Cool-season versus Warm-season 

Many delicious vegetables can be started from seed or transplanted before the last frost. This includes leafy greens like lettuce, kale, and spinach; roots like carrot, radish, beet, and turnip; herbs like thyme, mint, cilantro, and dill; and easy alliums like green onions and leeks. If you don’t have a good soil depth in your growing space, skip the larger roots like carrots and try radish or turnip instead. Pick a mix of cool-season vegetables to start the season, and then ease into warm-season vegetables after danger of the last frost. These include fan favorites like tomatoes, peppers, cucumber, winter squash and melons, beans, and more!  

Seeds versus Transplants 

Seeds are more inexpensive but take longer from planting to harvest. Some crops are well-suited to grow from seed, even for beginners! Lettuce, green onion, radish, bush beans, and many herbs take little time from seed to maturity and don’t need much babying. Plants whose fruits take longer to mature – like pumpkins, peppers, or tomatoes – are easier to grow from transplants bought at a local garden store. 

Green and Colorful 

“Contrast is your friend,” Switzer says. “It's fun to have certain variations throughout. If you do something green, do something purple next to it!” Add easy pops of color to your garden with colorful greens (red lettuce, purple kale), yellow and purple bush beans, bright pink rhubarb, or pollinator-friendly flowers like marigolds, coneflowers, and sunflowers. 

Below-ground and Above-ground (and different growing habits)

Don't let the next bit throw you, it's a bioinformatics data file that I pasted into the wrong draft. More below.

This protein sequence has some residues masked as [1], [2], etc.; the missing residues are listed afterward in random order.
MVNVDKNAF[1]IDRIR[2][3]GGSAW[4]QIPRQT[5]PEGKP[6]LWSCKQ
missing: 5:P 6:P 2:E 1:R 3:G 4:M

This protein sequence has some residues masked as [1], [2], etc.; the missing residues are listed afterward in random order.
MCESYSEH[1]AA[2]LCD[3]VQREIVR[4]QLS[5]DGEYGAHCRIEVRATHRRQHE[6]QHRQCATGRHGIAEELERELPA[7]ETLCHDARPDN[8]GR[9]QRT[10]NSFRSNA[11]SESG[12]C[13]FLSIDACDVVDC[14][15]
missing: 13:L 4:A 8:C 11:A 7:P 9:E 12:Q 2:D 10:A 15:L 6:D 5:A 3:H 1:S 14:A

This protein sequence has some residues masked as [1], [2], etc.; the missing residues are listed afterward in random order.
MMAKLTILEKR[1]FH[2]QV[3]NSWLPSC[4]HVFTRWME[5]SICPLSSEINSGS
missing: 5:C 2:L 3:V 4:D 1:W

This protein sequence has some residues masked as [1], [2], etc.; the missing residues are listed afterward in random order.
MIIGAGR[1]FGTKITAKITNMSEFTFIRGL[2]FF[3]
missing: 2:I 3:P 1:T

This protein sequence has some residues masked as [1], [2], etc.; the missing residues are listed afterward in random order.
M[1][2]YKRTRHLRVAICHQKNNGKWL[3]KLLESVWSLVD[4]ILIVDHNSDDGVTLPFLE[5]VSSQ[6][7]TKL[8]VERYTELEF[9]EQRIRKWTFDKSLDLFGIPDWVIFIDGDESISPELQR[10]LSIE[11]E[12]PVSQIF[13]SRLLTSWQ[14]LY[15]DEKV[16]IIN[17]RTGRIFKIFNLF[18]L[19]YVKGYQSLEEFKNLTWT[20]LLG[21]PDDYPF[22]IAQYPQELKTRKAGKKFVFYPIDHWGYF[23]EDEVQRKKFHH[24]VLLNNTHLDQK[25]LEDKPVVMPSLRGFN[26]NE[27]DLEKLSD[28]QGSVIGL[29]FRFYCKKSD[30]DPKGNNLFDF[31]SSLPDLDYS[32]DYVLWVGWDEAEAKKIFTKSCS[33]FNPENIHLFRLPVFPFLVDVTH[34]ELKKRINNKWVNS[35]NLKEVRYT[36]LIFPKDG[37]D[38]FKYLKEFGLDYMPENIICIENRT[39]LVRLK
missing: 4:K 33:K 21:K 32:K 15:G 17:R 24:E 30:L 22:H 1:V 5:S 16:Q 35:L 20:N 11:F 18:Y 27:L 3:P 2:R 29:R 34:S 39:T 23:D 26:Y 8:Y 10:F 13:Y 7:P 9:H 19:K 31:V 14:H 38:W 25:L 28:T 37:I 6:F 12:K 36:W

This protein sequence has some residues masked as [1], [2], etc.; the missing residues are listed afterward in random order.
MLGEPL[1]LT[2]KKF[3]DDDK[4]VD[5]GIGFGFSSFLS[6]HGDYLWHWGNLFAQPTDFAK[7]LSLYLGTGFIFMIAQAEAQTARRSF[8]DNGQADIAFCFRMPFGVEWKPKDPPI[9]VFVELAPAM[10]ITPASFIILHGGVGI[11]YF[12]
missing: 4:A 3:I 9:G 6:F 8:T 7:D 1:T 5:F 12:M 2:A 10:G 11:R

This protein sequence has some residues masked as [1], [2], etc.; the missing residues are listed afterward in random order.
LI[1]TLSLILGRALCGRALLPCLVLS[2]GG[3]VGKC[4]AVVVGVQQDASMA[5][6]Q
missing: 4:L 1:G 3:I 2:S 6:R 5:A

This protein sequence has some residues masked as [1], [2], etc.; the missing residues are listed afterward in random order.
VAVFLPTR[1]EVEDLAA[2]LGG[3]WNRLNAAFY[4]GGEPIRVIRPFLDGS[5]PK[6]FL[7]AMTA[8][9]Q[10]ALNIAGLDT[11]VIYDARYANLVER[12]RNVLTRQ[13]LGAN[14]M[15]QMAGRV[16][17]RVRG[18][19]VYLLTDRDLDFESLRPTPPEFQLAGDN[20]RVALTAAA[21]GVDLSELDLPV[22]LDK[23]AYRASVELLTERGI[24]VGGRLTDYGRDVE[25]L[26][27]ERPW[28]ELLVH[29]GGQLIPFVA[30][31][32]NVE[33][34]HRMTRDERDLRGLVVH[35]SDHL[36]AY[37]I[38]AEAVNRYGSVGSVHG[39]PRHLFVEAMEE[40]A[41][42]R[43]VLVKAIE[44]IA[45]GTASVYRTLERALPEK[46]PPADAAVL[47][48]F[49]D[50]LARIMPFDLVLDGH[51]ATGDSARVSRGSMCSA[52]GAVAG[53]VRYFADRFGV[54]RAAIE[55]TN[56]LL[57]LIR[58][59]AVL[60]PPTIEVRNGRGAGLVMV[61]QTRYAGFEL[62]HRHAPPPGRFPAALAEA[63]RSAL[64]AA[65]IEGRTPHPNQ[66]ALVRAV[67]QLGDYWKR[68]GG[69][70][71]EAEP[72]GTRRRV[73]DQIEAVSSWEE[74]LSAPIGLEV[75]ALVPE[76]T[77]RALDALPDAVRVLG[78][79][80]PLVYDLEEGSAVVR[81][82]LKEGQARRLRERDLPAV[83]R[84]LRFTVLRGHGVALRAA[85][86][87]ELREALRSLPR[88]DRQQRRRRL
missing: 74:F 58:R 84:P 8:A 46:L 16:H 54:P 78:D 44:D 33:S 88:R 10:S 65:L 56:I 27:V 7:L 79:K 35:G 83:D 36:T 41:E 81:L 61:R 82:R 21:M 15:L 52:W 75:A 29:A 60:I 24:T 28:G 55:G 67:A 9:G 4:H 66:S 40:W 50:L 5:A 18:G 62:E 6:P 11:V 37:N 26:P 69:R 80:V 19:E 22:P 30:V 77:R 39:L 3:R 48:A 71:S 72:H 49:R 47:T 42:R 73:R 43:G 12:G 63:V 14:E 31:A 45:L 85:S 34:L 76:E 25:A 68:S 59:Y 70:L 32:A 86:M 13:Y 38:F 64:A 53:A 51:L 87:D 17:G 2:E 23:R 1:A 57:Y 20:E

Think about the growing habits of the plants you choose and how you can bring them together to maximize your space and support one another. “If you have something that has deep roots (like a carrot), do something with shallower roots next to it,” Switzer advises. Allow wandering vines space around plants with a taller, more upright habit. Fill in gaps using small plants with small roots, like lettuce. 

Annual and Perennial 

Show your future self some love by adding perennials to your garden that will return year after year. In Billings, this includes plants like rhubarb, sage, bee balm (the flowers are edible), raspberry, strawberry, and many other flowering plants like coneflower, sunflower, snapdragon, and columbine. 

Discuss your plans with a local garden center and lean on their expertise, but as Jon likes to say: “Expect failure and take it as the ‘price of tuition.’” 

In gardening, failure is an opportunity to learn, and every season brings new and different challenges. Gardening in Montana requires hutzpah. There will be bugs, drought, hail, frost, deer, and other opposing forces, but despite all of this, you get to witness your plants pushing through and producing delicious, beautiful produce. Even on a small scale, success tastes oh so sweet! 

A Few of Jon Switzer’s Favorite Things 

 “Oh geez... there's a lot! Cilantro, mint, and lemon balm all have wonderful aromas. I also love strawberries, cherry tomatoes, hot peppers, yellow watermelon, and, of course, cantaloupe. Get something that inspires and excites you that you will go out and check on regularly; it's fun to watch it all grow!” 

Originally printed in the March 2024 issue of Simply Local Magazine